Delightful Cambodia – You Are Welcome (3)
Beggars have been common to Cambodia, but became decidedly more in the last few years. A new form of interethnic encounters around Phnom Penh are waterborne pesterers – see the first two sequels for more on those guys. Another novelty are "barrang"
(western) mendicants, now molesting westerners and even ordinary Khmer citizens.
— BEGGARS AND THIEVES, BARRANG (1) —
In the popular disco "Heart of Darkness" a huge drunk westerner talks and talks into me something about "ganja". As polite and clear and nonverbal as possible I try to end his monologue. He doesn't stop at all, but keeps yakking away, bellowing right into my crumbling ear with delightful nicotine and beer breath. This guy is double as tall and wide as me; I will have to buy the stuff from him, should I wish to maintain my current impersonation. Suddenly he turns away and molests another punter.
— BEGGARS AND THIEVES, BARRANG (2) —
Later that night I wander through a dark corner of the Phnom Penh riverside. It's where dozens of rickshaw drivers sleep right in their microscopic vehicles. Unfortunately they don't build orderly aisles, so it is quite a bushwalk to get through this cluster of "cyclos", as they are locally called. One driver has even fixed a hammock between his rickshaw and a lamp pole and blocks a big part of the pavement.
In this environment I meet a dirty, drunk, moustached westerner in his 30s with nervous or maybe drugged eyes. – Am I English or American, he demands to know? – I have to decline. – He makes an accusing face and regretting sighs. He then blames me that he has been robbed and no place to sleep. Because of this, I have to pay him. – "Adh mee'an ey", I say, just what Khmers say to *Khmer* beggars (no have, ey). Hastily I slalom away, around three more rickshaws into the pitch black Phnom Penh night. Fortunately there is no streetlight.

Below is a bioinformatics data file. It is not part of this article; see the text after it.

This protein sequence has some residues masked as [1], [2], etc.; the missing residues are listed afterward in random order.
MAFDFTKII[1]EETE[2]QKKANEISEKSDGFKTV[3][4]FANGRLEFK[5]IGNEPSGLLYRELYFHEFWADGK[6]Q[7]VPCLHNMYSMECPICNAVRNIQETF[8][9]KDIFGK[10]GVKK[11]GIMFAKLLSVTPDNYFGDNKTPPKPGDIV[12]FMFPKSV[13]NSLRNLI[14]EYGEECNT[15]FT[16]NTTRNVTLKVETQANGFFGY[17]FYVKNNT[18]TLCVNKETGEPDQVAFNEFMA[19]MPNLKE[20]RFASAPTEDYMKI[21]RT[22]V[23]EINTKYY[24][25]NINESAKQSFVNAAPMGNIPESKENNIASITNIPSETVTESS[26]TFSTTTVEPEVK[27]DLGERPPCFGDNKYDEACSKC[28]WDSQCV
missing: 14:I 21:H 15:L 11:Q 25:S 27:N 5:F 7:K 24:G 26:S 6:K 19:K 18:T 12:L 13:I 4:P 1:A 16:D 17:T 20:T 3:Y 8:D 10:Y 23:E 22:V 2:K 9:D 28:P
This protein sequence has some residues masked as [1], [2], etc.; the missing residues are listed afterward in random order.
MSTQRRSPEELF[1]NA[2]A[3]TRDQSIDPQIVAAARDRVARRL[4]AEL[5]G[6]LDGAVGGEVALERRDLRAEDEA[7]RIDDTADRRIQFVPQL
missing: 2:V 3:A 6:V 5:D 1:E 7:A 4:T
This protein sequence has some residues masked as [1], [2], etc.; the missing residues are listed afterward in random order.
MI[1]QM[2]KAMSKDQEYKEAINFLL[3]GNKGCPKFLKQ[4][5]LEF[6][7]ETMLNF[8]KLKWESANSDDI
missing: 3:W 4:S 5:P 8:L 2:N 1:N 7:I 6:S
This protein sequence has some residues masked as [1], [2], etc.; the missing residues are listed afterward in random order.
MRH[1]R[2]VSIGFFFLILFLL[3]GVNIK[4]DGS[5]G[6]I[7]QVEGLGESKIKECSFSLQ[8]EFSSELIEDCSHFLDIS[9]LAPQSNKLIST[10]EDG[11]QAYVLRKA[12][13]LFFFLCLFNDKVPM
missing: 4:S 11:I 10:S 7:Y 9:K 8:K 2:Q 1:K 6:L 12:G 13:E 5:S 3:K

— BEGGARS AND THIEVES, BARRANG (3) —
And while westerners molesting westerners is already a new social phenomenon of Phnom Penh, Cambodia, some long noses now go out of their way to pester even decent local Cambodians: Westerners in cute business attire have been known to walk into Khmer middle-class quarters, knock on the door and suggest a reading from the bible to Khmer residents.
Once established, the missionaries would not easily leave the scene, instead they offer free books and free assistance in swapping Buddha for Jesus. When politely reminded that the Khmer inhabitants now had urgent things to do, the western Christian intruders would still not get lost, but cling to their chairs and start to talk unfavorably about Buddha. According to my reliable Cambodian sources, a highly uncomfortable degree of impoliteness is required to get rid of the Christian missionaries.
— SHOPPING ADVICE – GUNS —
In Cambodia, police recommends that thieves and other intruders in your house are shot dead on the spot. Why fuss around. I don't know if this colorful, widespread piece of local habit is also applied to obnoxious Christian missionaries. Anyway, do buy your pistol straight from police – this avoids any trouble if they later find a gun in your flat. Prices start from 30 USD.